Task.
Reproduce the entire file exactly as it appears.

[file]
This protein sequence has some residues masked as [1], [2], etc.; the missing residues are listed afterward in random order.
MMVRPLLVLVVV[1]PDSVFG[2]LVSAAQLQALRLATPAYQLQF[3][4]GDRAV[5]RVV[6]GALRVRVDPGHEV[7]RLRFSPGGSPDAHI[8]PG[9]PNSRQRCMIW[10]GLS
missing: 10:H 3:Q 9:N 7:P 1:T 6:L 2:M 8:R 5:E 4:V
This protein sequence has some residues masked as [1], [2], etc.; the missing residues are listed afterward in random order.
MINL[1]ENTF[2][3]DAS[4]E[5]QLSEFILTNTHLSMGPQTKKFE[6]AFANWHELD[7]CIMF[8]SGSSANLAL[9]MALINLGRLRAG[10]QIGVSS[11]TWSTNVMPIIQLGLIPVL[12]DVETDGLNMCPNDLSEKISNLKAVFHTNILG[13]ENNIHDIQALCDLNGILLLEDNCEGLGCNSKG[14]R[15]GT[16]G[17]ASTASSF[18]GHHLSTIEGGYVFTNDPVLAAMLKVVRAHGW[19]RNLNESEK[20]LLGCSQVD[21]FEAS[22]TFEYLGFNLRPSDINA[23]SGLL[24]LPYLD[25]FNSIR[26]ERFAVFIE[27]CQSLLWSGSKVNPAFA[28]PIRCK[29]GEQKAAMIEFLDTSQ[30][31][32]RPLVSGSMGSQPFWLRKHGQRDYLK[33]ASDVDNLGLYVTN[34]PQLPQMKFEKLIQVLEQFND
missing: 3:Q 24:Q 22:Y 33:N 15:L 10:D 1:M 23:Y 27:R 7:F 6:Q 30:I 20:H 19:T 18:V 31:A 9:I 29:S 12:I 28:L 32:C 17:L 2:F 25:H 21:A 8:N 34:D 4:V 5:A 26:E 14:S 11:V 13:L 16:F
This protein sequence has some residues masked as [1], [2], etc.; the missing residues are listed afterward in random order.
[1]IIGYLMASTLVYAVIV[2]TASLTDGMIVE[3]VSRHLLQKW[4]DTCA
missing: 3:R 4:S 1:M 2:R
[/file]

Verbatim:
This protein sequence has some residues masked as [1], [2], etc.; the missing residues are listed afterward in random order.
MMVRPLLVLVVV[1]PDSVFG[2]LVSAAQLQALRLATPAYQLQF[3][4]GDRAV[5]RVV[6]GALRVRVDPGHEV[7]RLRFSPGGSPDAHI[8]PG[9]PNSRQRCMIW[10]GLS
missing: 10:H 3:Q 9:N 7:P 1:T 6:L 2:M 8:R 5:E 4:V
This protein sequence has some residues masked as [1], [2], etc.; the missing residues are listed afterward in random order.
MINL[1]ENTF[2][3]DAS[4]E[5]QLSEFILTNTHLSMGPQTKKFE[6]AFANWHELD[7]CIMF[8]SGSSANLAL[9]MALINLGRLRAG[10]QIGVSS[11]TWSTNVMPIIQLGLIPVL[12]DVETDGLNMCPNDLSEKISNLKAVFHTNILG[13]ENNIHDIQALCDLNGILLLEDNCEGLGCNSKG[14]R[15]GT[16]G[17]ASTASSF[18]GHHLSTIEGGYVFTNDPVLAAMLKVVRAHGW[19]RNLNESEK[20]LLGCSQVD[21]FEAS[22]TFEYLGFNLRPSDINA[23]SGLL[24]LPYLD[25]FNSIR[26]ERFAVFIE[27]CQSLLWSGSKVNPAFA[28]PIRCK[29]GEQKAAMIEFLDTSQ[30][31][32]RPLVSGSMGSQPFWLRKHGQRDYLK[33]ASDVDNLGLYVTN[34]PQLPQMKFEKLIQVLEQFND
missing: 3:Q 24:Q 22:Y 33:N 15:L 10:D 1:M 23:Y 27:R 7:F 6:Q 30:I 20:H 19:T 18:V 31:A 9:I 29:S 12:I 28:L 32:C 17:L 2:F 25:H 21:A 8:N 34:D 4:V 5:A 26:E 14:S 11:V 13:L 16:F
This protein sequence has some residues masked as [1], [2], etc.; the missing residues are listed afterward in random order.
[1]IIGYLMASTLVYAVIV[2]TASLTDGMIVE[3]VSRHLLQKW[4]DTCA
missing: 3:R 4:S 1:M 2:R